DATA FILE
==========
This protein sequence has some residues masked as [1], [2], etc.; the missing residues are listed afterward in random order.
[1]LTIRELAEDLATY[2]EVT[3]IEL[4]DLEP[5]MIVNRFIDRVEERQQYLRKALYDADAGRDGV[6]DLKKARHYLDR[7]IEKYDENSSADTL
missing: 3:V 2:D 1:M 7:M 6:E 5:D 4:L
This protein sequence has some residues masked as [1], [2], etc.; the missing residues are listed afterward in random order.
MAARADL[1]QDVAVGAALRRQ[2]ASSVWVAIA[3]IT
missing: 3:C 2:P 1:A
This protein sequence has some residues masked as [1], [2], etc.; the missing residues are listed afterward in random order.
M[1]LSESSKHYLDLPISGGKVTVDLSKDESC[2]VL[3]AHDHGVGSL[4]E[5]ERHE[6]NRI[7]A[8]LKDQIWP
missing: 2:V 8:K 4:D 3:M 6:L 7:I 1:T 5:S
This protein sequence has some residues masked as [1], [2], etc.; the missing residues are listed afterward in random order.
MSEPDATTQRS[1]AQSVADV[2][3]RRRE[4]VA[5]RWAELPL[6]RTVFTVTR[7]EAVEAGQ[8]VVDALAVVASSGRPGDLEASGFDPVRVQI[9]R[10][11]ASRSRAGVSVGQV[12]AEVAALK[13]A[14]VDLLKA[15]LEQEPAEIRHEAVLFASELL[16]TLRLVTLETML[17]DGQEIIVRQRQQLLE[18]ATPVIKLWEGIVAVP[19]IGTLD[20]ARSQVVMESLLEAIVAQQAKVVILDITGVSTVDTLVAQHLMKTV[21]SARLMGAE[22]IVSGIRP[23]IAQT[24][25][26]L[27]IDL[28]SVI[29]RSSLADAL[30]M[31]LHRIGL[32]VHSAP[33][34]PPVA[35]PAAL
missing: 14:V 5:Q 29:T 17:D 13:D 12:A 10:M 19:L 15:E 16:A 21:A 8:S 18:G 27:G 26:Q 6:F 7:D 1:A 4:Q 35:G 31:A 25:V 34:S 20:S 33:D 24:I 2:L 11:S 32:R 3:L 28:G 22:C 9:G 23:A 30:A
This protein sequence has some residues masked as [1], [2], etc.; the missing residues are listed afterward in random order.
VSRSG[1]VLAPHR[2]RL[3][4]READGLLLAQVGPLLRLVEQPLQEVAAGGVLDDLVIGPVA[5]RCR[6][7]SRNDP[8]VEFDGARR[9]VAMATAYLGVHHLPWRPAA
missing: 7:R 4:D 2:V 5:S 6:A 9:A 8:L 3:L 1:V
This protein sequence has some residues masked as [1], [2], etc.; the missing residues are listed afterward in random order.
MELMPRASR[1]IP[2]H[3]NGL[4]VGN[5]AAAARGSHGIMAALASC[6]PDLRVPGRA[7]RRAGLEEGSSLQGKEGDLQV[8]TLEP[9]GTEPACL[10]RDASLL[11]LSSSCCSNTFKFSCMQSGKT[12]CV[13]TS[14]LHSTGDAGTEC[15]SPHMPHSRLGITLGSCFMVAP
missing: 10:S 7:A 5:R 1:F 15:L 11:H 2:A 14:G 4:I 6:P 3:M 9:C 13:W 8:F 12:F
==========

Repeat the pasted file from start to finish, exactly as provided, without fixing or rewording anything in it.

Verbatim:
This protein sequence has some residues masked as [1], [2], etc.; the missing residues are listed afterward in random order.
[1]LTIRELAEDLATY[2]EVT[3]IEL[4]DLEP[5]MIVNRFIDRVEERQQYLRKALYDADAGRDGV[6]DLKKARHYLDR[7]IEKYDENSSADTL
missing: 3:V 2:D 1:M 7:M 6:E 5:D 4:L
This protein sequence has some residues masked as [1], [2], etc.; the missing residues are listed afterward in random order.
MAARADL[1]QDVAVGAALRRQ[2]ASSVWVAIA[3]IT
missing: 3:C 2:P 1:A
This protein sequence has some residues masked as [1], [2], etc.; the missing residues are listed afterward in random order.
M[1]LSESSKHYLDLPISGGKVTVDLSKDESC[2]VL[3]AHDHGVGSL[4]E[5]ERHE[6]NRI[7]A[8]LKDQIWP
missing: 2:V 8:K 4:D 3:M 6:L 7:I 1:T 5:S
This protein sequence has some residues masked as [1], [2], etc.; the missing residues are listed afterward in random order.
MSEPDATTQRS[1]AQSVADV[2][3]RRRE[4]VA[5]RWAELPL[6]RTVFTVTR[7]EAVEAGQ[8]VVDALAVVASSGRPGDLEASGFDPVRVQI[9]R[10][11]ASRSRAGVSVGQV[12]AEVAALK[13]A[14]VDLLKA[15]LEQEPAEIRHEAVLFASELL[16]TLRLVTLETML[17]DGQEIIVRQRQQLLE[18]ATPVIKLWEGIVAVP[19]IGTLD[20]ARSQVVMESLLEAIVAQQAKVVILDITGVSTVDTLVAQHLMKTV[21]SARLMGAE[22]IVSGIRP[23]IAQT[24][25][26]L[27]IDL[28]SVI[29]RSSLADAL[30]M[31]LHRIGL[32]VHSAP[33][34]PPVA[35]PAAL
missing: 14:V 5:Q 29:T 17:D 13:D 12:A 10:M 19:L 15:E 16:A 21:A 8:S 18:G 27:G 26:Q 6:F 7:D 1:A 4:Q 35:G 31:A 25:V 34:S 20:S 33:D 24:I 2:L 11:S 32:R 3:L 28:G 22:C 9:G 23:A 30:A
This protein sequence has some residues masked as [1], [2], etc.; the missing residues are listed afterward in random order.
VSRSG[1]VLAPHR[2]RL[3][4]READGLLLAQVGPLLRLVEQPLQEVAAGGVLDDLVIGPVA[5]RCR[6][7]SRNDP[8]VEFDGARR[9]VAMATAYLGVHHLPWRPAA
missing: 7:R 4:D 2:V 5:S 6:A 9:A 8:L 3:L 1:V
This protein sequence has some residues masked as [1], [2], etc.; the missing residues are listed afterward in random order.
MELMPRASR[1]IP[2]H[3]NGL[4]VGN[5]AAAARGSHGIMAALASC[6]PDLRVPGRA[7]RRAGLEEGSSLQGKEGDLQV[8]TLEP[9]GTEPACL[10]RDASLL[11]LSSSCCSNTFKFSCMQSGKT[12]CV[13]TS[14]LHSTGDAGTEC[15]SPHMPHSRLGITLGSCFMVAP
missing: 10:S 7:A 5:R 1:F 15:L 11:H 2:A 14:G 4:I 6:P 3:M 9:C 13:W 8:F 12:F